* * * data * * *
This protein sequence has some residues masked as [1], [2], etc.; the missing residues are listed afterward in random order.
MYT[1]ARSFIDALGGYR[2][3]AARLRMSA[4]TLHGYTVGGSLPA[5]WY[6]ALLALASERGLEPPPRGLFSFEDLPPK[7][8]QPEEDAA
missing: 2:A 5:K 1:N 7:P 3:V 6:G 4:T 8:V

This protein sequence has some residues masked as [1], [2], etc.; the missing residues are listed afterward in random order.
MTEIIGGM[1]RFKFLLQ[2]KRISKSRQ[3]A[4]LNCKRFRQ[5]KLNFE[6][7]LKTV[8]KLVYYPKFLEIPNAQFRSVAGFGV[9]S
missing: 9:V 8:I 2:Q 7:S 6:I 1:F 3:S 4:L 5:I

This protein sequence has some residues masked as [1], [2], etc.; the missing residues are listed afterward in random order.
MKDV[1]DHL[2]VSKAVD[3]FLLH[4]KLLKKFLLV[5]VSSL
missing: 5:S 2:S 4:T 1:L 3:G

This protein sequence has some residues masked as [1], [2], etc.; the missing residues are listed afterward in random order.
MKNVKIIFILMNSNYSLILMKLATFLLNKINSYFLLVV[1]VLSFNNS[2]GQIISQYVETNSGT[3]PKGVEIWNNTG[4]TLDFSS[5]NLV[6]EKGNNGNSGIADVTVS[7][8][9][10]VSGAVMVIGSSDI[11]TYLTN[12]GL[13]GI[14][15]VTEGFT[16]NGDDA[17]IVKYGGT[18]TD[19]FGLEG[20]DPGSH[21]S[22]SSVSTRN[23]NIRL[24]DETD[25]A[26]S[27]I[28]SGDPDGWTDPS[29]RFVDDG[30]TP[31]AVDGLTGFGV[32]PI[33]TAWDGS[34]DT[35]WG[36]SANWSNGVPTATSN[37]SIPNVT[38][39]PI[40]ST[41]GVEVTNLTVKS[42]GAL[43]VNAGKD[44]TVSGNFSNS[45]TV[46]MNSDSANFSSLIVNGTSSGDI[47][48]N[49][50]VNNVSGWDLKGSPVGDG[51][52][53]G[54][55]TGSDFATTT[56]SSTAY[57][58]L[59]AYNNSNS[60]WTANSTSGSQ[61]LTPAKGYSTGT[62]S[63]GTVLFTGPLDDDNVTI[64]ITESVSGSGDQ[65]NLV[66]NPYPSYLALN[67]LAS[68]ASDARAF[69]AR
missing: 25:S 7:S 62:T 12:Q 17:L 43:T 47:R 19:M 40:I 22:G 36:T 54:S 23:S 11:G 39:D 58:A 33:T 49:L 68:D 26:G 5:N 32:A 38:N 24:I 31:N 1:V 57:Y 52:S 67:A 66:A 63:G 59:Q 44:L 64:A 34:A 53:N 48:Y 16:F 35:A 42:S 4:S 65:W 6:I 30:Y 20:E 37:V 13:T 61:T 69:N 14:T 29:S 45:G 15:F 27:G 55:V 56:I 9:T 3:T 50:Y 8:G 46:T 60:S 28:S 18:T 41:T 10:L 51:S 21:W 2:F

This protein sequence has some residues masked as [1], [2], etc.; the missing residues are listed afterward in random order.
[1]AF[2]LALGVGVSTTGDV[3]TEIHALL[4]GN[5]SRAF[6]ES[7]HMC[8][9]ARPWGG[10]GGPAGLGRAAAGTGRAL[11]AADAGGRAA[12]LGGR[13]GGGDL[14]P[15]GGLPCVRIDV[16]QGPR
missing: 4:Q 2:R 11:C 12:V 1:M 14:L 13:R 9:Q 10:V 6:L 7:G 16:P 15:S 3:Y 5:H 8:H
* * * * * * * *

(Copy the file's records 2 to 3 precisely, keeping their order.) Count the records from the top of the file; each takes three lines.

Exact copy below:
This protein sequence has some residues masked as [1], [2], etc.; the missing residues are listed afterward in random order.
MTEIIGGM[1]RFKFLLQ[2]KRISKSRQ[3]A[4]LNCKRFRQ[5]KLNFE[6][7]LKTV[8]KLVYYPKFLEIPNAQFRSVAGFGV[9]S
missing: 9:V 8:I 2:Q 7:S 6:I 1:F 3:S 4:L 5:I

This protein sequence has some residues masked as [1], [2], etc.; the missing residues are listed afterward in random order.
MKDV[1]DHL[2]VSKAVD[3]FLLH[4]KLLKKFLLV[5]VSSL
missing: 5:S 2:S 4:T 1:L 3:G